Sunday, November 28, 2004

Starbucks, Kinky Friedman, and the Quote of the Day

Reading today's New York Times Book Review, I came across this gem in Kinky Friedman's review of Jimmy Buffet's new novel:

"Yet even Melville couldn't have predicted that his character Starbuck would lend his name to a giant corporate necklace that would one day seek to strangle America."

Please, Kinky. The plebeians ain't buying it, well in fact they are -- by the gallons. This anti-Starbucks mentality is a real pet peeve. Starbucks was a small business that became a success, provides decent wages and benefits, something unusual in jobs like these, and has provided work, caffeine, and a place to hang out for countless wanna-be bohemians, would-be radicals, and starving musicians. Starbucks has provided gourmet coffee to many American who before the invasion of the green aprons thought a good cup of joe was pre-ground Folgers. In addition, it has opened up a whole market that was once limited to a few urban enclaves--I guess the Sartre imitators don't want to share with the soccer moms. Many small and medium markets now have mom-and-pop coffee shops, and most cities also have independently owned coffee houses and chains, businesses that wouldn't have existed in the pre-Starbucks world. I am all for supporting small, independently owned business, but Starbucks was once just that and they made good by providing folks something they want. I guess for Kinky and friends it is better to wallow in obscurity than be successful.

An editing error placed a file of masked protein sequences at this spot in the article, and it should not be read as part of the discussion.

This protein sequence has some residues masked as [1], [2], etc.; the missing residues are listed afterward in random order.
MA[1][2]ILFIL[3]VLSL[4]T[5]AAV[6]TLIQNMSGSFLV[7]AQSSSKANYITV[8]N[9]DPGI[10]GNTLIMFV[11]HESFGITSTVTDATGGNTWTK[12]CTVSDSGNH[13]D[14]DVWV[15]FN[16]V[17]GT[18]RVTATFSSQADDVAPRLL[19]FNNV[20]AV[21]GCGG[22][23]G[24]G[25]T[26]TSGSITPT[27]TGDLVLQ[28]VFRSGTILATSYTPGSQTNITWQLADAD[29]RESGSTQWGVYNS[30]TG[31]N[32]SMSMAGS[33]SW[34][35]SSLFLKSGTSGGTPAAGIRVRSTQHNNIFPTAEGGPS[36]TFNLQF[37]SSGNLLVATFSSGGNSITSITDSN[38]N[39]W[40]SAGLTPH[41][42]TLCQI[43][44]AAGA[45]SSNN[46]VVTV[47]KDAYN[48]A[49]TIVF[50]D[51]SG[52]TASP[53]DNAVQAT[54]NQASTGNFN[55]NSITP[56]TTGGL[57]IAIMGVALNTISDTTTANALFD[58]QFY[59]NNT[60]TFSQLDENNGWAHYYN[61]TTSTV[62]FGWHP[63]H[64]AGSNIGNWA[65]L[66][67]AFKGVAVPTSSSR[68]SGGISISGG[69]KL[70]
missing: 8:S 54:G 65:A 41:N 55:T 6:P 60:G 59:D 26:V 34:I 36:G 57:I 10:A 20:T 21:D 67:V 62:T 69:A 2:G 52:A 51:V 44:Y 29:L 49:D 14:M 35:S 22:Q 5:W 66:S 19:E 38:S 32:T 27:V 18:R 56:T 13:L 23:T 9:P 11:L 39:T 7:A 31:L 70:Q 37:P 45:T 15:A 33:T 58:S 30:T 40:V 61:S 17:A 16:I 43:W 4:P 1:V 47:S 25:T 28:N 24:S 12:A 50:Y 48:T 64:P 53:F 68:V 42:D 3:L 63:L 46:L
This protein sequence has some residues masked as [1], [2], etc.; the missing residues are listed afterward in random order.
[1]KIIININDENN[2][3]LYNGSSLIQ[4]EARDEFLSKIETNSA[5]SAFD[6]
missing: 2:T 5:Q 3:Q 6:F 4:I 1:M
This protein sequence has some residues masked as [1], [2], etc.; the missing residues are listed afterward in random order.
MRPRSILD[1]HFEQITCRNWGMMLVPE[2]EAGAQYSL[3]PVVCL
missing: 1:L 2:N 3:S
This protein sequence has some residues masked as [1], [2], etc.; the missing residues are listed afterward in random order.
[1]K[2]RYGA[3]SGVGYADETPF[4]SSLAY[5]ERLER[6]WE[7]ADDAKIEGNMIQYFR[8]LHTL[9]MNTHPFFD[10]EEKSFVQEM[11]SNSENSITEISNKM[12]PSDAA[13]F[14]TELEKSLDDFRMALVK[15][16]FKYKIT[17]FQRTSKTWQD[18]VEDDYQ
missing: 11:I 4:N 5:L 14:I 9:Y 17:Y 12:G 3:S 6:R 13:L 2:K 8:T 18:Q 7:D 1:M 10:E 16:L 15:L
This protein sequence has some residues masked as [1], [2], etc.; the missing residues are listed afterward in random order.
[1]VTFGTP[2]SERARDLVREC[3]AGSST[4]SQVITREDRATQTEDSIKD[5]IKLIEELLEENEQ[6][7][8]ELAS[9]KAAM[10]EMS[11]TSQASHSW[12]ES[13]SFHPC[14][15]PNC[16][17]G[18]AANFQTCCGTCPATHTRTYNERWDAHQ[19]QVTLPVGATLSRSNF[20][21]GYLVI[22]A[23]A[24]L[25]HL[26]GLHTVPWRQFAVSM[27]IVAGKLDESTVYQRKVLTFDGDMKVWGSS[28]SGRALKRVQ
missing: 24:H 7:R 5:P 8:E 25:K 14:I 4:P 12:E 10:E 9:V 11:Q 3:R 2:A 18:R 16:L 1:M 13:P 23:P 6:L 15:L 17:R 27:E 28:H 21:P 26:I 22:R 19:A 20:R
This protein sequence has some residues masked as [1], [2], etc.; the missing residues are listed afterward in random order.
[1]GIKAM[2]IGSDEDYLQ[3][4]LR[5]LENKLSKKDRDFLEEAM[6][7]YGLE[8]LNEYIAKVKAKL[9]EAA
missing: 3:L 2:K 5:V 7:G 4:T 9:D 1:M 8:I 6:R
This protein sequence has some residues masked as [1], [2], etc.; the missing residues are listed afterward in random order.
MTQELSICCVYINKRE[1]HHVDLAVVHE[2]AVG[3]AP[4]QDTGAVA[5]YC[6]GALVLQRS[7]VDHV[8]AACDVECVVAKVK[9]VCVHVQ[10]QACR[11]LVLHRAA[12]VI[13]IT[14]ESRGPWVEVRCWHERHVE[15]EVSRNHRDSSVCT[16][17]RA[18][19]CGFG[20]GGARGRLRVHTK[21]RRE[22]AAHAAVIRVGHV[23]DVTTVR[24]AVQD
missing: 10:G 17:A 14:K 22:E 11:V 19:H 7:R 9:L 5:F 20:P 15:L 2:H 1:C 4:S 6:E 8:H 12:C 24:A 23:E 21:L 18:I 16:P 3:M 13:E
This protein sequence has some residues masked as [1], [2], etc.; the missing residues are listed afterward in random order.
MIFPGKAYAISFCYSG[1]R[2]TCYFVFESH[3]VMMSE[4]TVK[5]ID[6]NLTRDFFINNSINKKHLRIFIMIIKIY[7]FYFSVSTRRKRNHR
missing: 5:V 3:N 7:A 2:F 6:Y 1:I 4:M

The ironic thing is that Kinky's quote is buried in a review that praises Buffet's book and Treasure Island because they are entertainment that appeals to the masses. I guess it's OK for his coke-snorting buddy (yes, this is referenced in the review) to succeed by repeating a tired formula of dumbed-down pop music, but not for a company that works hard and provides a superior product to a large number of people. I guess this is "what comes of too much pills and liquor." Besides, Kinky, there is always 7-11.

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